Q: What are some of the challenges girls in Pakistan face that Americans might not be aware of? 
A: Well, while Americans may be familiar with some of the hurdles girls face, such as systemic lack of resources and limited educational opportunities, especially in rural areas, there are additional complexities that deserve attention. Let me share a memory from my school days that sheds light on the challenges faced by girls in Pakistan. I had a best friend, someone I’d known since the first grade. She was a remarkable girl with big dreams. I remember her vividly, always talking about Benazir Bhutto and how she aspired to be a leader like her one day. But then, in 8th grade, she told me she wouldn’t be coming to school anymore because her family had arranged her marriage. It broke my heart, not only because I was losing my friend, but also to witness her aspirations being taken away at such a young age. Here was this bright, intelligent girl with big dreams, suddenly being forced into a life she didn’t choose.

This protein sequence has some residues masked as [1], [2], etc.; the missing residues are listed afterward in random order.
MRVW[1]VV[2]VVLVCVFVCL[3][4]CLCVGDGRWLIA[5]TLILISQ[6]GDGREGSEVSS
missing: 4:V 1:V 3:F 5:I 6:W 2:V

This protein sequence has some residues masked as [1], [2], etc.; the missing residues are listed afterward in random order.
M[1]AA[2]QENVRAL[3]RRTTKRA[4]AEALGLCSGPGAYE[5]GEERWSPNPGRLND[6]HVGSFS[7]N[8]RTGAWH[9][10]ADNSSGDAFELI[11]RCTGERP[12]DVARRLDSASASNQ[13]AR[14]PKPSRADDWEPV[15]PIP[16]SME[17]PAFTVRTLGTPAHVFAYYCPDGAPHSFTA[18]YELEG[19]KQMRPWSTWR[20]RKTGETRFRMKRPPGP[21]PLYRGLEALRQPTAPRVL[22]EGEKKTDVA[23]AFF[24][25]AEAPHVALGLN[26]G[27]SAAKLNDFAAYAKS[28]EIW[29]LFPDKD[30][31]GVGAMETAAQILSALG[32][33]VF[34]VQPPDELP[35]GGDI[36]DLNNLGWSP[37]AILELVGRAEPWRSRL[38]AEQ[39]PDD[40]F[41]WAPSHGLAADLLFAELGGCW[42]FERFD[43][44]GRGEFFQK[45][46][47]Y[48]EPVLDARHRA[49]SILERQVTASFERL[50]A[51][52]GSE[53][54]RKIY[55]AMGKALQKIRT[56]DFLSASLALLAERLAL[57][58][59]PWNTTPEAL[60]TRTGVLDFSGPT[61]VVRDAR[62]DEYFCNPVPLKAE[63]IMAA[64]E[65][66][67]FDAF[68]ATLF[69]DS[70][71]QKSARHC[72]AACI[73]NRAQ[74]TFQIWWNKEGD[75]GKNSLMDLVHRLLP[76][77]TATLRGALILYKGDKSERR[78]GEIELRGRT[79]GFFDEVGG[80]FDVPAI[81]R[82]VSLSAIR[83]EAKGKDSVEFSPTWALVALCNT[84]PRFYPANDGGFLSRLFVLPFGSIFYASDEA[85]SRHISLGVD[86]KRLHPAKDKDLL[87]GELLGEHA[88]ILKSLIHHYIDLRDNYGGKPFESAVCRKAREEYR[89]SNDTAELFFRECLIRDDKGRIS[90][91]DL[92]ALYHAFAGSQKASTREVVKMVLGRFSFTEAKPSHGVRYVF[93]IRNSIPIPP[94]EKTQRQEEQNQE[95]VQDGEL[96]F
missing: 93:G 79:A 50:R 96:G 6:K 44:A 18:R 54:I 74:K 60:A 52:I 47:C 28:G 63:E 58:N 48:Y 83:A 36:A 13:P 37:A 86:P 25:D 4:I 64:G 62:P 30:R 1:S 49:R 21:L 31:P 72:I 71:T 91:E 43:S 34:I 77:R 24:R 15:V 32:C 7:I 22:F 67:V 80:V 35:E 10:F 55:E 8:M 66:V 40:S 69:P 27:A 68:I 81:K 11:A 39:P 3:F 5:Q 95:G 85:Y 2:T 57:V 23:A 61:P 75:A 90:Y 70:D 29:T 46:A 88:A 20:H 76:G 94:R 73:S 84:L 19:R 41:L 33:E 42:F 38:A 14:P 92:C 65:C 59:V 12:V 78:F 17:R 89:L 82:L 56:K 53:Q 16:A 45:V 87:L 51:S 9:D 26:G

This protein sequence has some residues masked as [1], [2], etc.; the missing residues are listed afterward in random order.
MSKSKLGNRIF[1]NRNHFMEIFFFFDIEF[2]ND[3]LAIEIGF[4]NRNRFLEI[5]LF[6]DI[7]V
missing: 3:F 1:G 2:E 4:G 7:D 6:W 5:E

And that’s not the only story that stays with me. I had another friend, someone who was practically a member of our family. He had a daughter, just three years old a couple of years ago. He used to talk to me about wanting to give her the same opportunities I had – a chance to study, to learn, to grow. But his hopes were dashed by the oppressive values that still prevail in our society. His family and extended relatives ridiculed at the idea of sending a girl to school, labeling it as dishonorable. Despite his best intentions, he was caught between his desire to give his daughter a better future and the weight of societal expectations.

These stories are all too common in Pakistan. They show the hurdles girls face in pursuing their education and realizing their potential. But they also fuel my determination to advocate for change and work towards a future where every girl has the opportunity to achieve their dreams.